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good food in a bad economy
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March 2010
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Once a week cooking?

I'm looking for some meal ideas that can be made ahead and last all week. Preferably not freeze ahead, but just soups or casseroles or whatever that will safely keep for several days. Also preferably vegetarian, but any suggestions are greatly appreciated!

Comments

If you're vegetarian and in this community you may be interested in joining cheapvegan. These posts are really helpful-

http://community.livejournal.com/cheapvegan/895985.html

http://community.livejournal.com/cheapvegan/896522.html

Sweet! Thanks!

Beans, garlic, onion, carrots, turnip, kohlrabi, potatoes, pot or pearl barley, peppercorns, 1 bay leaf, dash of salt.

Soak the beans with the garlic overnight and 2 times water (i.e. one cup of beans soaked in 2 cups of water + a tbsp of garlic... I like garlic you may want less, I use garlic powder for this). I usually do this in the pot right on the burner so I can just add some more water, veggies and start the burner in the morning, or whenever I will be around for a few hours to watch it.

I'd say bring it to a light boil, boil for at least 5 mins, turn the heat down to medium low and simmer it until the beans are soft. Stir every 5 mins while boiling and periodically after to make sure everything is cooking evenly and not sticking to the bottom of the pan.

This will make a crazy filling soup. I usually do this with ham, but minus the ham it's completely vegan, and probably costs about $20 for me to make a 15 L (4 gal?) pot worth. I just did a pot's worth of the ham and bean soup and this made us 12-15 lunches and 2 suppers worth for myself and my boyfriend (and can he ever eat so it really goes farther than you expect).

I'd say a good ratio for it is 2 cups of dried beans, 2 cups of veggies, 1/2 cup of barley and garlic/onions/spices to taste. One bay leaf might be too much for this size, but depending on you appetite, have this with a slice of whole/multigrian bread and it's super yummy and super filling, I suspect I could get the ingredients for this amount for under $5 and it would fee me for a week or more.

(Note I'm talking in dollars CDN, but this is still super cheap here. Dried beans are cheaper than canned beans, and the longer cooking time allows the flavours to develop more and make it so much yummier.)

Dried beans are cheaper than canned beans, and the longer cooking time allows the flavours to develop more and make it so much yummier.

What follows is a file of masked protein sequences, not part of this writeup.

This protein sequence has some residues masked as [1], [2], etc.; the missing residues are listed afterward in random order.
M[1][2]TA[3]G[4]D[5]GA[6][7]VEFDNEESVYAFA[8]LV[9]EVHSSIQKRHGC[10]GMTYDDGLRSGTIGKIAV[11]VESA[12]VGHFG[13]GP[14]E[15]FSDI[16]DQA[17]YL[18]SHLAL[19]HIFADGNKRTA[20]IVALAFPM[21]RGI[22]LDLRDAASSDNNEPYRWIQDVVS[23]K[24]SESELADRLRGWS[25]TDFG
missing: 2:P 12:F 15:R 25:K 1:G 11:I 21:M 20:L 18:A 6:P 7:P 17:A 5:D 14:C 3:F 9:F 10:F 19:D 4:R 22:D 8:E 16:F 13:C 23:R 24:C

That is SO true. Personally, I get squicked out with having to rinse gunk off my beans, so I don't use canned beans at all. I'll take the extra work. It's worth it.

I'm partial to a basic lentil soup for a week-long easy dinner. If you stick to seasoning basics (veg. stock, onion, garlic, carrot, celery, bay leaves, S&P) in the big pot, then you can tweak the seasonings to suit your mood the rest of the week. Parmesan cheese and oregano one night, salsa the next, or whatever you like. The real work will be done (not that lentil soups are overly time consuming) but you're not necessarily stuck with the exact same flavor every night.

Vegetarian options hmm...depends on what you mean by cook ahead. When I'm eating vegetarian (ok, so I'm weird, and alternate diet based on seasons and whats on sale), I cook or do most of the prep on the following for lunches/dinners:

- Hummus for hummus wraps with lots of veggies
- I do all the prep work for falafel's, then cook when I want them. I prefer them over a nice salad. The falafel mix will last about 4 days in the fridge.
- Eggplant Parm - did I mention I'm addicted to cheese?
- Veggie lasagna. If I'm trying to cut carbs out, I use large slices of zucchini instead of the noodles. I cook enough for about 3 meals, and it lasts decent well.
- Rattatoille - I like mine served over pasta the second day after I cook it. Will keep in the fridge for about 3 meals.
- Barley soup or salad. I cook the barley in advance, then toss in a pot whatever sounds good that night that I have in the fridge. Just let it cook for about 30min to 1hour while I do whatever I need to around the house.